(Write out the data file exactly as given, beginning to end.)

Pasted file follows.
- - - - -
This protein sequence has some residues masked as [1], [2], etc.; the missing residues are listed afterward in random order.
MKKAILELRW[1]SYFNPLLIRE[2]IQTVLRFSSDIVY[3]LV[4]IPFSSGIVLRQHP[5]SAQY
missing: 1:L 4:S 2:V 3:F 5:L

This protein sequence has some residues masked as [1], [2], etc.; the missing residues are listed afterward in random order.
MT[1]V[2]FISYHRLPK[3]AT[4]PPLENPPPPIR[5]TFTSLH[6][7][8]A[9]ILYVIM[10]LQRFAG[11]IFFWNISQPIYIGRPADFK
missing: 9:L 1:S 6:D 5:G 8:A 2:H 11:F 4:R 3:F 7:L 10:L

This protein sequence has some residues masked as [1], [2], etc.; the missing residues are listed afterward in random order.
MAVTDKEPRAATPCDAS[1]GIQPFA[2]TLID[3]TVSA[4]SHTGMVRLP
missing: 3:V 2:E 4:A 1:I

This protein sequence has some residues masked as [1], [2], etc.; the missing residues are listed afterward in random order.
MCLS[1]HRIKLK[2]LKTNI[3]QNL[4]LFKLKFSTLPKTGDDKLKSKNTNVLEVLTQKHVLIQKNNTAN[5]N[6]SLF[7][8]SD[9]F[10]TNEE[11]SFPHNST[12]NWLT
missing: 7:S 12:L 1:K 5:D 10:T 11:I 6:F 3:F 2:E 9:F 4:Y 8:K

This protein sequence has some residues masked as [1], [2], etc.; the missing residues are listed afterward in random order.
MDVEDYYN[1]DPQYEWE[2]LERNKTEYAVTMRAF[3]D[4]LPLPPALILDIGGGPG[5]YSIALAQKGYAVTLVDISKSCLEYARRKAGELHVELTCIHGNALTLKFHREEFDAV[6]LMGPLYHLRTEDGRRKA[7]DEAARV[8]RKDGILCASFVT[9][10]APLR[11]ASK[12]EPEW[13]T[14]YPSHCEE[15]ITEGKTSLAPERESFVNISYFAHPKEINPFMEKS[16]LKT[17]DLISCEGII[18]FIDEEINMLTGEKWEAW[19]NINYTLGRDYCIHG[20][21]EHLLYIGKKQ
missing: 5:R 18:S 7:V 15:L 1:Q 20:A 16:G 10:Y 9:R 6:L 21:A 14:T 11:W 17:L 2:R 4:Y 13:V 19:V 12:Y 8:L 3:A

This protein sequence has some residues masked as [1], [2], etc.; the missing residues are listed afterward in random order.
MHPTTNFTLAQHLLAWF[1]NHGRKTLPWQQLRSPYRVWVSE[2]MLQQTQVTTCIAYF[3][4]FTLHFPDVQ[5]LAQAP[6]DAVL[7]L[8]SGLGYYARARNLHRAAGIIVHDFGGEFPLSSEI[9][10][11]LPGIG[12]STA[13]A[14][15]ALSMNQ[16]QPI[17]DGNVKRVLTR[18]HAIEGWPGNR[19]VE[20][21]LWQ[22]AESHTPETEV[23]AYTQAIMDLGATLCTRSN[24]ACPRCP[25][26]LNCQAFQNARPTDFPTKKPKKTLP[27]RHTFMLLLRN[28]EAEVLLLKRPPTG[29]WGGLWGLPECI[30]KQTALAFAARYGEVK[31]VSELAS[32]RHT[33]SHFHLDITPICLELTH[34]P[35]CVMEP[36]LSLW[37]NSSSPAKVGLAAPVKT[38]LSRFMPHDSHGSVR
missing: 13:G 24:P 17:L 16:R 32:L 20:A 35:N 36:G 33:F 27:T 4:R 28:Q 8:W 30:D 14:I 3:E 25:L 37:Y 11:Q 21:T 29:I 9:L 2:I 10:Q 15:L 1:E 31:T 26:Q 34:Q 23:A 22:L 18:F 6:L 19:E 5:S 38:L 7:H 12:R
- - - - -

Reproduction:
This protein sequence has some residues masked as [1], [2], etc.; the missing residues are listed afterward in random order.
MKKAILELRW[1]SYFNPLLIRE[2]IQTVLRFSSDIVY[3]LV[4]IPFSSGIVLRQHP[5]SAQY
missing: 1:L 4:S 2:V 3:F 5:L

This protein sequence has some residues masked as [1], [2], etc.; the missing residues are listed afterward in random order.
MT[1]V[2]FISYHRLPK[3]AT[4]PPLENPPPPIR[5]TFTSLH[6][7][8]A[9]ILYVIM[10]LQRFAG[11]IFFWNISQPIYIGRPADFK
missing: 9:L 1:S 6:D 5:G 8:A 2:H 11:F 4:R 3:F 7:L 10:L

This protein sequence has some residues masked as [1], [2], etc.; the missing residues are listed afterward in random order.
MAVTDKEPRAATPCDAS[1]GIQPFA[2]TLID[3]TVSA[4]SHTGMVRLP
missing: 3:V 2:E 4:A 1:I

This protein sequence has some residues masked as [1], [2], etc.; the missing residues are listed afterward in random order.
MCLS[1]HRIKLK[2]LKTNI[3]QNL[4]LFKLKFSTLPKTGDDKLKSKNTNVLEVLTQKHVLIQKNNTAN[5]N[6]SLF[7][8]SD[9]F[10]TNEE[11]SFPHNST[12]NWLT
missing: 7:S 12:L 1:K 5:D 10:T 11:I 6:F 3:F 2:E 9:F 4:Y 8:K

This protein sequence has some residues masked as [1], [2], etc.; the missing residues are listed afterward in random order.
MDVEDYYN[1]DPQYEWE[2]LERNKTEYAVTMRAF[3]D[4]LPLPPALILDIGGGPG[5]YSIALAQKGYAVTLVDISKSCLEYARRKAGELHVELTCIHGNALTLKFHREEFDAV[6]LMGPLYHLRTEDGRRKA[7]DEAARV[8]RKDGILCASFVT[9][10]APLR[11]ASK[12]EPEW[13]T[14]YPSHCEE[15]ITEGKTSLAPERESFVNISYFAHPKEINPFMEKS[16]LKT[17]DLISCEGII[18]FIDEEINMLTGEKWEAW[19]NINYTLGRDYCIHG[20][21]EHLLYIGKKQ
missing: 5:R 18:S 7:V 15:L 1:Q 20:A 16:G 10:Y 9:R 6:L 21:A 14:T 11:W 17:L 2:R 4:Y 13:V 19:V 12:Y 8:L 3:A

This protein sequence has some residues masked as [1], [2], etc.; the missing residues are listed afterward in random order.
MHPTTNFTLAQHLLAWF[1]NHGRKTLPWQQLRSPYRVWVSE[2]MLQQTQVTTCIAYF[3][4]FTLHFPDVQ[5]LAQAP[6]DAVL[7]L[8]SGLGYYARARNLHRAAGIIVHDFGGEFPLSSEI[9][10][11]LPGIG[12]STA[13]A[14][15]ALSMNQ[16]QPI[17]DGNVKRVLTR[18]HAIEGWPGNR[19]VE[20][21]LWQ[22]AESHTPETEV[23]AYTQAIMDLGATLCTRSN[24]ACPRCP[25][26]LNCQAFQNARPTDFPTKKPKKTLP[27]RHTFMLLLRN[28]EAEVLLLKRPPTG[29]WGGLWGLPECI[30]KQTALAFAARYGEVK[31]VSELAS[32]RHT[33]SHFHLDITPICLELTH[34]P[35]CVMEP[36]LSLW[37]NSSSPAKVGLAAPVKT[38]LSRFMPHDSHGSVR
missing: 13:G 24:P 17:L 16:R 32:L 20:A 35:N 36:G 33:F 27:T 4:R 28:Q 8:W 30:D 14:I 3:E 25:L 37:Y 11:Q 21:T 29:I 9:L 2:I 10:Q 15:L 1:E 31:T 26:Q 34:Q 23:A 22:L 18:F 6:L 19:E 5:S 38:L 7:H 12:R